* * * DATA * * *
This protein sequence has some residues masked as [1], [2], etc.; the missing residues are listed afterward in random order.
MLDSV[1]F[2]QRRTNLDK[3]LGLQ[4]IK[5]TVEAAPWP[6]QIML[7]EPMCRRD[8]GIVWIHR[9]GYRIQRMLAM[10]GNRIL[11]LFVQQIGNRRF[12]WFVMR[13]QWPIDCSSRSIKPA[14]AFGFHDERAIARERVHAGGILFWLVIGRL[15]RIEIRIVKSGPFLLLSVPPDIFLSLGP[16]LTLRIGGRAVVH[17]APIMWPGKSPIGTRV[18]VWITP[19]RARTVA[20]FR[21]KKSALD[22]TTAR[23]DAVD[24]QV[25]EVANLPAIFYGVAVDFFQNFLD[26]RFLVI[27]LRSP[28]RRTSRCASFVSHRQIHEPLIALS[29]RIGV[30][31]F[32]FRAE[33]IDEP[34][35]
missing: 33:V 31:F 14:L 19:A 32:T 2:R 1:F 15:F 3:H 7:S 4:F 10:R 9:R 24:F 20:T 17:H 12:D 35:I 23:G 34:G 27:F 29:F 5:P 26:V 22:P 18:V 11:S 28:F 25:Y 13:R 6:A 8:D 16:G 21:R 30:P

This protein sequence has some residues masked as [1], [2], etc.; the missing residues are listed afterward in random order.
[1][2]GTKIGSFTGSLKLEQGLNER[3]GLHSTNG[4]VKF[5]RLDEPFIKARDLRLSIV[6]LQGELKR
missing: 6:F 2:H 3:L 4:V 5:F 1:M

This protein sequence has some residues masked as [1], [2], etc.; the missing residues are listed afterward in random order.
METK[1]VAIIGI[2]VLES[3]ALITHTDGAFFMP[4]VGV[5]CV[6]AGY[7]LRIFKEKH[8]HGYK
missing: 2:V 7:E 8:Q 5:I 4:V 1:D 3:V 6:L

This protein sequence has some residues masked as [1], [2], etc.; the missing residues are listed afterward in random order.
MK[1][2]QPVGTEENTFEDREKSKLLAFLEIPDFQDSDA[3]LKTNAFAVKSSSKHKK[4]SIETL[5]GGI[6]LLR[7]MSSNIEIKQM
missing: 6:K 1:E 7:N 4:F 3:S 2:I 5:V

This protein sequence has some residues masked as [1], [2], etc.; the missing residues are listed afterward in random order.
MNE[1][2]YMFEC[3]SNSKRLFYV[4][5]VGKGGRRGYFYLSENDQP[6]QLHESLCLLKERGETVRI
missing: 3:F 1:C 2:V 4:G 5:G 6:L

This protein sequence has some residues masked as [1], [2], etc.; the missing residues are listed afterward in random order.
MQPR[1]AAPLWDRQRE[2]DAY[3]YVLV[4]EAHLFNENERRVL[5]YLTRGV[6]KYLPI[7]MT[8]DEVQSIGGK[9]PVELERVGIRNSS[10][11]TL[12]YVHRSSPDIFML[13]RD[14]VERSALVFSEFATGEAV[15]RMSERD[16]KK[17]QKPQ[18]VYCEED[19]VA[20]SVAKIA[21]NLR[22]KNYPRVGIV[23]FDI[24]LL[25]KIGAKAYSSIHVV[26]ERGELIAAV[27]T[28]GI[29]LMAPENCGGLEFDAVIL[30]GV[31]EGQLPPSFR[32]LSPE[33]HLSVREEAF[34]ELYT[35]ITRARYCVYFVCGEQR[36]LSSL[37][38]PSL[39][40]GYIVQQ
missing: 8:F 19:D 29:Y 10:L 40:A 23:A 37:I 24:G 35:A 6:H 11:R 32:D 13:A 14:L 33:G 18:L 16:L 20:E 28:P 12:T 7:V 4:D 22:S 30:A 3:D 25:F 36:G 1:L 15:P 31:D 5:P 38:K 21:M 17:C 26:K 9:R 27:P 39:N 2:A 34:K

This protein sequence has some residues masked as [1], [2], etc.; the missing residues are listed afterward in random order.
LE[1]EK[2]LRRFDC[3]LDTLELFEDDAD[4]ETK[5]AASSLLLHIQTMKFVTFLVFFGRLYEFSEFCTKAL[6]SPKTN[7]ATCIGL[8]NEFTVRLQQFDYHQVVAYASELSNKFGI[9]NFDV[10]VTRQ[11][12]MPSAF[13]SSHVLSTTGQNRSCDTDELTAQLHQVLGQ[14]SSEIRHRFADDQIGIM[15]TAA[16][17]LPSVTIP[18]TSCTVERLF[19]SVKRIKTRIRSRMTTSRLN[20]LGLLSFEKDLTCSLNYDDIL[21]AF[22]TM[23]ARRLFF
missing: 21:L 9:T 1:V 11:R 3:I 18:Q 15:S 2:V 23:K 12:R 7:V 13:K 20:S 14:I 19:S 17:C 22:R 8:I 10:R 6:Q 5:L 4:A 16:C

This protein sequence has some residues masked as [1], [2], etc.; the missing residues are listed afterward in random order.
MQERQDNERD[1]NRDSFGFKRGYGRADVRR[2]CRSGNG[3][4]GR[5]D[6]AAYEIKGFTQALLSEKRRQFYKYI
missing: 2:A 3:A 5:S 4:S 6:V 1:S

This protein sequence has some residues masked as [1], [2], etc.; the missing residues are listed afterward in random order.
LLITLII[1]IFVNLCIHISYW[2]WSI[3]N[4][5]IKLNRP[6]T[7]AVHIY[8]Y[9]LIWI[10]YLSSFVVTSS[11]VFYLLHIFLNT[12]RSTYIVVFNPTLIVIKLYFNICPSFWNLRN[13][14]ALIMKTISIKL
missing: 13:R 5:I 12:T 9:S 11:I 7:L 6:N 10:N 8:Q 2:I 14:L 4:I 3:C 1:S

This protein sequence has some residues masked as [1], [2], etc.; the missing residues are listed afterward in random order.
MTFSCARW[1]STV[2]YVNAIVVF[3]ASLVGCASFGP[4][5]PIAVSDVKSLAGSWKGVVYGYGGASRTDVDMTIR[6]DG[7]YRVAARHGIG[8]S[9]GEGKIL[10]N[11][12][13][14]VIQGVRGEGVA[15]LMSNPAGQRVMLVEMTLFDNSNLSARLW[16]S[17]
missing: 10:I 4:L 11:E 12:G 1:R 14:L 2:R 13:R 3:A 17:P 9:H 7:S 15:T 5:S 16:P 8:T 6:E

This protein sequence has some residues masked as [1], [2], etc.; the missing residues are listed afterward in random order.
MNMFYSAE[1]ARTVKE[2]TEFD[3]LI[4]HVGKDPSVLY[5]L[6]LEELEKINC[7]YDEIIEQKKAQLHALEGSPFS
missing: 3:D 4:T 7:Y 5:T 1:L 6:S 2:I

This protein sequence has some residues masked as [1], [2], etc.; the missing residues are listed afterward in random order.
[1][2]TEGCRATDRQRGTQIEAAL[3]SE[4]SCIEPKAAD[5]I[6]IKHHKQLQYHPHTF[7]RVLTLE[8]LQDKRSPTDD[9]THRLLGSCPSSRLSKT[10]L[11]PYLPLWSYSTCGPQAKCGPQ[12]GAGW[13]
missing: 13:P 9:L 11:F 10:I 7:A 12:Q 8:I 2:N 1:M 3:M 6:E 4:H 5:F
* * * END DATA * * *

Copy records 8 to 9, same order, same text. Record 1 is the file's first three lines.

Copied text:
This protein sequence has some residues masked as [1], [2], etc.; the missing residues are listed afterward in random order.
MQERQDNERD[1]NRDSFGFKRGYGRADVRR[2]CRSGNG[3][4]GR[5]D[6]AAYEIKGFTQALLSEKRRQFYKYI
missing: 2:A 3:A 5:S 4:S 6:V 1:S

This protein sequence has some residues masked as [1], [2], etc.; the missing residues are listed afterward in random order.
LLITLII[1]IFVNLCIHISYW[2]WSI[3]N[4][5]IKLNRP[6]T[7]AVHIY[8]Y[9]LIWI[10]YLSSFVVTSS[11]VFYLLHIFLNT[12]RSTYIVVFNPTLIVIKLYFNICPSFWNLRN[13][14]ALIMKTISIKL
missing: 13:R 5:I 12:T 9:S 11:I 7:L 6:N 10:N 8:Q 2:I 14:L 4:I 3:C 1:S